Microsoft’s unexpected win of a $10 billion contract to run unified cloud services for the US’s Department of Defense has sent its share price soaring. The contract, announced October 26, will see Redmond develop a department-wide cloud services that will underpin new AI-powered war-fighting capabilities.
The Pentagon says it currently uses over 3.4 million end users, four million endpoint devices, 1,700 different data centres and 500 cloud initiatives. Under the contract, these will be bundled into a single common cloud environment.
Microsoft beat AWS to the contract, which will “address critical and urgent unmet warfighter requirements for modern cloud infrastructure at all three classification levels delivered out to the tactical edge”, the Pentagon said.
AWS’s $600 million cloud contract with the CIA and significantly greater market heft had left it firm favourite to win the contract: “We’re surprised about this conclusion,” AWS said. “AWS is the clear leader in cloud computing, and a detailed assessment purely on the comparative offerings clearly lead to a different conclusion.
The DoD softened the blow (the single vendor approach and tender process itself have both been hugely controversial) by suggesting more large-scale opportunities were on the horizon: “The Department continues to assess and pursue various cloud contracting opportunities to diversify the capabilities of the DoD Enterprise Cloud Environment. Additional contracting opportunities are anticipated.
“The National Defense Strategy dictates that we must improve the speed and effectiveness with which we develop and deploy modernized technical capabilities to our women and men in uniform,” DOD Chief Information Officer Dana Deasy said. “The DOD Digital Modernization Strategy was created to support this imperative. This award is an important step in execution of the Digital Modernization Strategy.”
The “Information Technology Alliance for Public Sector” group is among those who have hit out at the single vendor approach to the colossal contract.
The organisation earlier noted: “A winner-take-all award dilutes the benefits of best practices, strongly increasing the likelihood of vendor and technology lock-in, and negatively impacting innovation, costs, and security.”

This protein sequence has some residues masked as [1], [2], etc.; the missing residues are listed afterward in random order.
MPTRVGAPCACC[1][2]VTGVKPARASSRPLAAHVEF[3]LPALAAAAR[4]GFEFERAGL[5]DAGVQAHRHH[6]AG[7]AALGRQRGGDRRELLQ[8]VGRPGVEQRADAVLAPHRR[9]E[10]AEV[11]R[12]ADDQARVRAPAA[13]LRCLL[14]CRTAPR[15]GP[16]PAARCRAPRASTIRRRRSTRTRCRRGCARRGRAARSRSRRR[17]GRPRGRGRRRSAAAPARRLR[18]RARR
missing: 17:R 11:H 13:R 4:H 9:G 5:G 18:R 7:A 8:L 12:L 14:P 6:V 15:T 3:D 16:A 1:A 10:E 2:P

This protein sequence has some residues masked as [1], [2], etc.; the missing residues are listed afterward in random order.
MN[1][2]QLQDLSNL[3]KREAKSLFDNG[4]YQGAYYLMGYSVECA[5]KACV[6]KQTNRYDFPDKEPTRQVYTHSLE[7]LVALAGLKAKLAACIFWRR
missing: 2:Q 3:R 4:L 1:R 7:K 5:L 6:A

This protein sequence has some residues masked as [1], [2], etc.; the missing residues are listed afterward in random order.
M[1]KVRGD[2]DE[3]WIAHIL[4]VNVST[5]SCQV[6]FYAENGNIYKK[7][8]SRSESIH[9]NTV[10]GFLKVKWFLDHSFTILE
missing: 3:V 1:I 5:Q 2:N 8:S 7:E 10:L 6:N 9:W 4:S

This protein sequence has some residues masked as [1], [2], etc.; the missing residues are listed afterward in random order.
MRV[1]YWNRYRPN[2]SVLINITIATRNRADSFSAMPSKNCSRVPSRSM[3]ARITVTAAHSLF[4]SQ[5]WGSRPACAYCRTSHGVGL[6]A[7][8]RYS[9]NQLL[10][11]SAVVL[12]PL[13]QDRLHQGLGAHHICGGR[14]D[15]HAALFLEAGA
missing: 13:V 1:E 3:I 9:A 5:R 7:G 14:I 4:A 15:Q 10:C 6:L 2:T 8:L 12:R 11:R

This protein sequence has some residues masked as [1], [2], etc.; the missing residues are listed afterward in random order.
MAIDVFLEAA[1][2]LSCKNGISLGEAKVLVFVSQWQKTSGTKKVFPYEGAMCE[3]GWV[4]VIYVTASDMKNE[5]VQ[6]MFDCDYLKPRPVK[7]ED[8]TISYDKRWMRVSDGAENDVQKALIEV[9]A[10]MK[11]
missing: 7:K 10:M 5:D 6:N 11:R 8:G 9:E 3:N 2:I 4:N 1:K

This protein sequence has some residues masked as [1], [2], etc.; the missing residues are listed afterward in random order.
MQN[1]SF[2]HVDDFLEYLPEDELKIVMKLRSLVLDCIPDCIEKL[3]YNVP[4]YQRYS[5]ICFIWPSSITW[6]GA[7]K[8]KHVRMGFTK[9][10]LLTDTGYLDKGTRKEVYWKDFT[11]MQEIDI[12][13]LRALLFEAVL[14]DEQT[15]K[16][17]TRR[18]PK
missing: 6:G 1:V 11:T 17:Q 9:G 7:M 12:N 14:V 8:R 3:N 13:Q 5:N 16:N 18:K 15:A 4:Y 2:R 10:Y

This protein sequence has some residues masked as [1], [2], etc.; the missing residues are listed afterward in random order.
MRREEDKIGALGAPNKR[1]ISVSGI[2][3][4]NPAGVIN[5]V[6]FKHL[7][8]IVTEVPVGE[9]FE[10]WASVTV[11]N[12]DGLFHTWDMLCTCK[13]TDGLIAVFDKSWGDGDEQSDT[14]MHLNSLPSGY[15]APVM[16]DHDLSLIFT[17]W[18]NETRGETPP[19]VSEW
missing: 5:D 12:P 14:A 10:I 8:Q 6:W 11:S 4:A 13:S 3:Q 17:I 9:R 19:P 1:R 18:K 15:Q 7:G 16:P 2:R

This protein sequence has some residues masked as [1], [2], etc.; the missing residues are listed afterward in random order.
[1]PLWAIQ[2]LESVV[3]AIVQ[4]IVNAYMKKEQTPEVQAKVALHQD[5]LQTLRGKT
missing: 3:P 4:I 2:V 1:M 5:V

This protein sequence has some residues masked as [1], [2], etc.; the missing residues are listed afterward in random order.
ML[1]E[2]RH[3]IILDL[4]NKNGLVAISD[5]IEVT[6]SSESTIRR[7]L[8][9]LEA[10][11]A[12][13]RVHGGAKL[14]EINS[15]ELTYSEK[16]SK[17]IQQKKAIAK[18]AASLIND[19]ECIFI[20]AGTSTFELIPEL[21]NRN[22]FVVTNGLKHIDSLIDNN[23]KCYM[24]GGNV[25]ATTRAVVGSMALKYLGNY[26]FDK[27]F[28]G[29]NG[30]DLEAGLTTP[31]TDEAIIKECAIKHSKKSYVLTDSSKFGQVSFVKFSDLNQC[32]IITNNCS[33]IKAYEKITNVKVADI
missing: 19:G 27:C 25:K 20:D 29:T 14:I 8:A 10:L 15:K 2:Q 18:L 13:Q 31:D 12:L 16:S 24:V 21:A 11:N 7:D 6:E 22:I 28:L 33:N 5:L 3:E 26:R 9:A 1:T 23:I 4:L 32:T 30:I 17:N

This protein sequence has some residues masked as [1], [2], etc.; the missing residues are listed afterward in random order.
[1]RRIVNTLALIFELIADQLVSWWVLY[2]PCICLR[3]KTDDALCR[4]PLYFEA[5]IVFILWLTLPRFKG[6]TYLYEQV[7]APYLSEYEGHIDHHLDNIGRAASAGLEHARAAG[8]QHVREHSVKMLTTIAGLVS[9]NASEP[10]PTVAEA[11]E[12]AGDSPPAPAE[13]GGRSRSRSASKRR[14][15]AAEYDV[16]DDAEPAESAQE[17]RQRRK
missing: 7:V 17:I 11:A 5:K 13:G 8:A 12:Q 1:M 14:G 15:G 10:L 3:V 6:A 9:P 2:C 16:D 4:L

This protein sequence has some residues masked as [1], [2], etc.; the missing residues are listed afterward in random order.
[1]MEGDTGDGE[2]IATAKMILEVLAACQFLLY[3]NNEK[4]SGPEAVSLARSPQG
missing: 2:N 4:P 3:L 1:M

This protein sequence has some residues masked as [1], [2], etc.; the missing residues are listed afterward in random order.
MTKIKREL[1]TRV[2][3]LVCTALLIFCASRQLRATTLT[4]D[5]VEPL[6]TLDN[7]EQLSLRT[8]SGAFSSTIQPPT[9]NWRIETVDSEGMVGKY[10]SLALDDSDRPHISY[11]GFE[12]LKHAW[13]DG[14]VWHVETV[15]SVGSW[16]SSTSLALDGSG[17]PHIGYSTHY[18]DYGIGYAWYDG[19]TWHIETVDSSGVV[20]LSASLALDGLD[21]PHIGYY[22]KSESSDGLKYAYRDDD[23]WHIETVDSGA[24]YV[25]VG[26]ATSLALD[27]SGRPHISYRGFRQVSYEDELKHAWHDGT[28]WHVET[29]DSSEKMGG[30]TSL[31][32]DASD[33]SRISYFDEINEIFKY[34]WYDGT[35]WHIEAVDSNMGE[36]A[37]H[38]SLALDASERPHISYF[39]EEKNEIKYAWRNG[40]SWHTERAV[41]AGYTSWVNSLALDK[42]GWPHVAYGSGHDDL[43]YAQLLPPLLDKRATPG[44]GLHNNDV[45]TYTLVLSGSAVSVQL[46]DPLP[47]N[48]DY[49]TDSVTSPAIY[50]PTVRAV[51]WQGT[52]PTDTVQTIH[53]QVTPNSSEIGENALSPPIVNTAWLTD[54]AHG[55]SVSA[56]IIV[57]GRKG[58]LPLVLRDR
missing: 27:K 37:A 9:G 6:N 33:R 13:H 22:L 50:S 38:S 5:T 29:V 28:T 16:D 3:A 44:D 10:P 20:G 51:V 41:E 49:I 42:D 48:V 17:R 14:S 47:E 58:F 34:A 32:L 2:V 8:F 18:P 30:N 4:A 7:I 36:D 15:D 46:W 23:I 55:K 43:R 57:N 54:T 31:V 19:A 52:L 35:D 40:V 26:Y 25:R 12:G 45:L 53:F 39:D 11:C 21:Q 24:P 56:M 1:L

Microsoft JEDI Contract: Likely to Face Challenges
Microsoft will face a number of challenges in executing on the contract, not least quelling any employee unease about the ethics of the contract.
The company had to conduct internal fire-fighting in 2018 amid a row over its contract with the Immigration and Customs Enforcement (ICE), which was facing severe blowback over its policy of separating children from their parents at the border. With the weaponisation of AI already a hot topic among ethicists, policy makers and developers alike, it can no doubt expect to face more sharply opinion (which $10 billion will no doubt help assuage), along with colossal pressure to execute.
The Pentagon, meanwhile, will be hoping Microsoft performs better than Gartner’s analysts thought it did when they wrote their most recent Magic Quadrant for Infrastructure-as-a-Service: “Microsoft Azure’s reliability issues continue to be a challenge for customers” that reported noted in July.
“Since September 2018, Azure has had multiple service-impacting incidents, including significant outages involving Azure Active Directory… Enterprises frequently lament the quality of Microsoft technical support (along with the increasing cost of support) and field solution architects” it added.
Azure CTO Mark Russinovic on July 19 said Azure had 99.995 percent average uptime across its global cloud infrastructure, but promised improvement. He noted that three high profile outages between September 2018 and May 2019 were the result of “multiple failures that only through intricate interactions led to a customer-impacting outage,” adding: “In response, we are creating better ways to mitigate incidents through steps such as redundancies in our platform, quality assurance throughout our release pipeline, and automation in our processes.”